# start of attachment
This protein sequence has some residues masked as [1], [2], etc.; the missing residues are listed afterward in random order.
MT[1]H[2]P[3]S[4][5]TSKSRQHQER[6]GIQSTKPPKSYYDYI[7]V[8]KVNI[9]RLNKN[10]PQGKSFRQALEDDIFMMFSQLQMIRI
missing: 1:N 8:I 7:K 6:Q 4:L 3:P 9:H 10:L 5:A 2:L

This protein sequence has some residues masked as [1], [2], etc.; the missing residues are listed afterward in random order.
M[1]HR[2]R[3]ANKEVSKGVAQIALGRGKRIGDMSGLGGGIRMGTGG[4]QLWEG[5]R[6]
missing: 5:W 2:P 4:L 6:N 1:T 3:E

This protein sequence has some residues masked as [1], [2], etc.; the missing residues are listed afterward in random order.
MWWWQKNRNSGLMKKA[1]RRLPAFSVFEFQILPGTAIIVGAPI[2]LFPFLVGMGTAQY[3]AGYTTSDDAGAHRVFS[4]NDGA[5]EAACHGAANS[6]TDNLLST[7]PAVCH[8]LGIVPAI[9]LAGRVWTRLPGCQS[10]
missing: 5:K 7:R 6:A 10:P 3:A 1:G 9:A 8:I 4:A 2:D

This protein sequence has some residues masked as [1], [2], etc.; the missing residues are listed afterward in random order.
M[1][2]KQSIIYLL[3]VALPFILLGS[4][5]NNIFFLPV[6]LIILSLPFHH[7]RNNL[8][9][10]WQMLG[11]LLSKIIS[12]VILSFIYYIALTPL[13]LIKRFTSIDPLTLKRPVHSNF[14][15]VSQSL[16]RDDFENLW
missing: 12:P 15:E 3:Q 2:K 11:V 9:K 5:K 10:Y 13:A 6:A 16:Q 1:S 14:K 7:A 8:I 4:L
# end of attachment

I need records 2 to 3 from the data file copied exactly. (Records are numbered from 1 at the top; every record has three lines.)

This protein sequence has some residues masked as [1], [2], etc.; the missing residues are listed afterward in random order.
M[1]HR[2]R[3]ANKEVSKGVAQIALGRGKRIGDMSGLGGGIRMGTGG[4]QLWEG[5]R[6]
missing: 5:W 2:P 4:L 6:N 1:T 3:E

This protein sequence has some residues masked as [1], [2], etc.; the missing residues are listed afterward in random order.
MWWWQKNRNSGLMKKA[1]RRLPAFSVFEFQILPGTAIIVGAPI[2]LFPFLVGMGTAQY[3]AGYTTSDDAGAHRVFS[4]NDGA[5]EAACHGAANS[6]TDNLLST[7]PAVCH[8]LGIVPAI[9]LAGRVWTRLPGCQS[10]
missing: 5:K 7:R 6:A 10:P 3:A 1:G 9:A 8:I 4:A 2:D